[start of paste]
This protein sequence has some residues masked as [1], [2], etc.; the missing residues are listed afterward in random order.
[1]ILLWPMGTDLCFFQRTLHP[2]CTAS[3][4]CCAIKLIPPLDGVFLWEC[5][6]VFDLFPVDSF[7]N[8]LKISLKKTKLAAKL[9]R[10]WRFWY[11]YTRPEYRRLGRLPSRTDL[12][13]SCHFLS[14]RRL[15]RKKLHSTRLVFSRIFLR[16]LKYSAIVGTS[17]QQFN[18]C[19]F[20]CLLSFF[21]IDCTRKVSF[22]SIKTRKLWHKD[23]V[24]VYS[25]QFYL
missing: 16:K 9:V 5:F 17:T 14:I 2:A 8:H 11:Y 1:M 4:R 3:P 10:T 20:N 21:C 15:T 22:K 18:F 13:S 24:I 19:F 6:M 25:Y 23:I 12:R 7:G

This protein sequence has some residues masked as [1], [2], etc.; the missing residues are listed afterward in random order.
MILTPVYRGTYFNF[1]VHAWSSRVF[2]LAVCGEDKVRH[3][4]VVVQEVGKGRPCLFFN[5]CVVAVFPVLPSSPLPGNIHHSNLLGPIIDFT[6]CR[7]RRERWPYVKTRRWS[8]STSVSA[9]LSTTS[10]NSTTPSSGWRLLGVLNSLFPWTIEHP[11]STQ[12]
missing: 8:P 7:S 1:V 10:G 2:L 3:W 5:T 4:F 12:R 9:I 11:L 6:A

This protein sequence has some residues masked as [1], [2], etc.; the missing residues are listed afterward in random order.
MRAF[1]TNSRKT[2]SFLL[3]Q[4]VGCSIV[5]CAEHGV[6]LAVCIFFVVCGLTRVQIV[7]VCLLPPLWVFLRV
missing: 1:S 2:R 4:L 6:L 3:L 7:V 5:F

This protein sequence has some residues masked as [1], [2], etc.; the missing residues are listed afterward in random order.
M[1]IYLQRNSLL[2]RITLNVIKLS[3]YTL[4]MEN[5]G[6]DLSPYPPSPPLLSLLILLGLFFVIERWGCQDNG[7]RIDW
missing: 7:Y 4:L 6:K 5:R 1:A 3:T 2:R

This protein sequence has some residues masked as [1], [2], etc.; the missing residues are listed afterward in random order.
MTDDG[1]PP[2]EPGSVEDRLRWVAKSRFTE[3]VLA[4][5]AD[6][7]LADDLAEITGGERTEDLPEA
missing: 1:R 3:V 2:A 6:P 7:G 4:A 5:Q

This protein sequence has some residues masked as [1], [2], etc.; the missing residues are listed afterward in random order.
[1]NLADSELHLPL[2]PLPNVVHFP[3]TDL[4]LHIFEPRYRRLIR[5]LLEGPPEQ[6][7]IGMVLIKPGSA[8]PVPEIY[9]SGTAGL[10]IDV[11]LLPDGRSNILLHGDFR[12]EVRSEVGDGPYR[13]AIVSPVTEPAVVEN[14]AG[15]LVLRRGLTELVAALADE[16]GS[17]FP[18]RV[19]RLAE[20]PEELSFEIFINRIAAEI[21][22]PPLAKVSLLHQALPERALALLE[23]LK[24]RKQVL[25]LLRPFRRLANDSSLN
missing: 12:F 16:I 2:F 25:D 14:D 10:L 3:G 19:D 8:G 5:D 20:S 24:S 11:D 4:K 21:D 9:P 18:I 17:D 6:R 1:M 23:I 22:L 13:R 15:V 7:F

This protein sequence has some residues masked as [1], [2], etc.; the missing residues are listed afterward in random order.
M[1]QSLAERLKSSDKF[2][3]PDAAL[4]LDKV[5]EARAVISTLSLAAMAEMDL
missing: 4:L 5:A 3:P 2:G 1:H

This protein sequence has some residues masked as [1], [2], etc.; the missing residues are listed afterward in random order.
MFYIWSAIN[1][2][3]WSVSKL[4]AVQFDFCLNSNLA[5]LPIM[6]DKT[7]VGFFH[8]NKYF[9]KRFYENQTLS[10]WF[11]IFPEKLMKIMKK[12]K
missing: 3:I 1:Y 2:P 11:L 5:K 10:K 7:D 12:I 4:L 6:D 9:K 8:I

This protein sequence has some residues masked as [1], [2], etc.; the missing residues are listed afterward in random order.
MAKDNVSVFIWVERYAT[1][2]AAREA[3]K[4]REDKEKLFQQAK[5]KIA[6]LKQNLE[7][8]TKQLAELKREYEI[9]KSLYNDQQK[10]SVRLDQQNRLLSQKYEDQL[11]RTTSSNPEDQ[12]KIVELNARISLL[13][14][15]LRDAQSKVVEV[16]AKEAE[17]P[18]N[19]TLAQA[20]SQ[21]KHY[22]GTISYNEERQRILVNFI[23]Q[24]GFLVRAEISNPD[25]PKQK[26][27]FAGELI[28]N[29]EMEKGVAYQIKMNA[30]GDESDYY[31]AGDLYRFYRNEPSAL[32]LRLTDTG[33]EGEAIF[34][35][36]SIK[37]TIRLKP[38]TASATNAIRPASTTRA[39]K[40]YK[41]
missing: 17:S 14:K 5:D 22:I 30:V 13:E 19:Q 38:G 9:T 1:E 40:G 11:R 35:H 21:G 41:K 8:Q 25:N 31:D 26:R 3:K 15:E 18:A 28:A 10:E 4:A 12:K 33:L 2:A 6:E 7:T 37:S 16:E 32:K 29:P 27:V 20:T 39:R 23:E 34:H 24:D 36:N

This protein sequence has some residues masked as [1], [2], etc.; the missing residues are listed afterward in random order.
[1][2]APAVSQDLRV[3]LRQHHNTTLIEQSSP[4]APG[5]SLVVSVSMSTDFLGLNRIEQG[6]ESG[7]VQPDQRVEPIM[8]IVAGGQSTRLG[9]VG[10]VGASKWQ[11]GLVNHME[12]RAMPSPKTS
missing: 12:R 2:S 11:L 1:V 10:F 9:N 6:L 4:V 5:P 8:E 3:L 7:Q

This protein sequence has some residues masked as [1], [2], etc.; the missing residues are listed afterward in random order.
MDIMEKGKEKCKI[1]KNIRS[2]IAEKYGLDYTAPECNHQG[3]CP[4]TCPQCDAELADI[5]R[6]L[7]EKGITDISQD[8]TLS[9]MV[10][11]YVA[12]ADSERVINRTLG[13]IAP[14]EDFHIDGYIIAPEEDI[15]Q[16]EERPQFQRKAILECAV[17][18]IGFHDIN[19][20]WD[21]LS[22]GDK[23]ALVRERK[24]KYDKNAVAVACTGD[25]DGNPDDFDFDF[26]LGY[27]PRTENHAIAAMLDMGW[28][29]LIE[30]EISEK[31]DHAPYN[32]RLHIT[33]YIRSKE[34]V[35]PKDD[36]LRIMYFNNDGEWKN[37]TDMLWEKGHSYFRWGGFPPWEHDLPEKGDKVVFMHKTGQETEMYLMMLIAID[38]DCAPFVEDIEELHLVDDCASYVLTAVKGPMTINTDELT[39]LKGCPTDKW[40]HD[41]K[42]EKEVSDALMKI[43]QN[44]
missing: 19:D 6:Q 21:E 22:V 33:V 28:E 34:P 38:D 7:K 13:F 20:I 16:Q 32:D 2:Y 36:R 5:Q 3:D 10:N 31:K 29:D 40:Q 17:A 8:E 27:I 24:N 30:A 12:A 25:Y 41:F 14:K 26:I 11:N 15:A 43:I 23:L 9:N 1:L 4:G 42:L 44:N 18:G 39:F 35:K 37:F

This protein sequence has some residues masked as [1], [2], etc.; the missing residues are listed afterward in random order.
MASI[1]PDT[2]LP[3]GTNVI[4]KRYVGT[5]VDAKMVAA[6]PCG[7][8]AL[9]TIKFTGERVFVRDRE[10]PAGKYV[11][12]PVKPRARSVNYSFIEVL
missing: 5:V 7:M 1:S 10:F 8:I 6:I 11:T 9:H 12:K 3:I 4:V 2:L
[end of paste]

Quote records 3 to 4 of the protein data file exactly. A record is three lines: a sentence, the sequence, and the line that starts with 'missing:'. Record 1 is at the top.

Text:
This protein sequence has some residues masked as [1], [2], etc.; the missing residues are listed afterward in random order.
MRAF[1]TNSRKT[2]SFLL[3]Q[4]VGCSIV[5]CAEHGV[6]LAVCIFFVVCGLTRVQIV[7]VCLLPPLWVFLRV
missing: 1:S 2:R 4:L 6:L 3:L 7:V 5:F

This protein sequence has some residues masked as [1], [2], etc.; the missing residues are listed afterward in random order.
M[1]IYLQRNSLL[2]RITLNVIKLS[3]YTL[4]MEN[5]G[6]DLSPYPPSPPLLSLLILLGLFFVIERWGCQDNG[7]RIDW
missing: 7:Y 4:L 6:K 5:R 1:A 3:T 2:R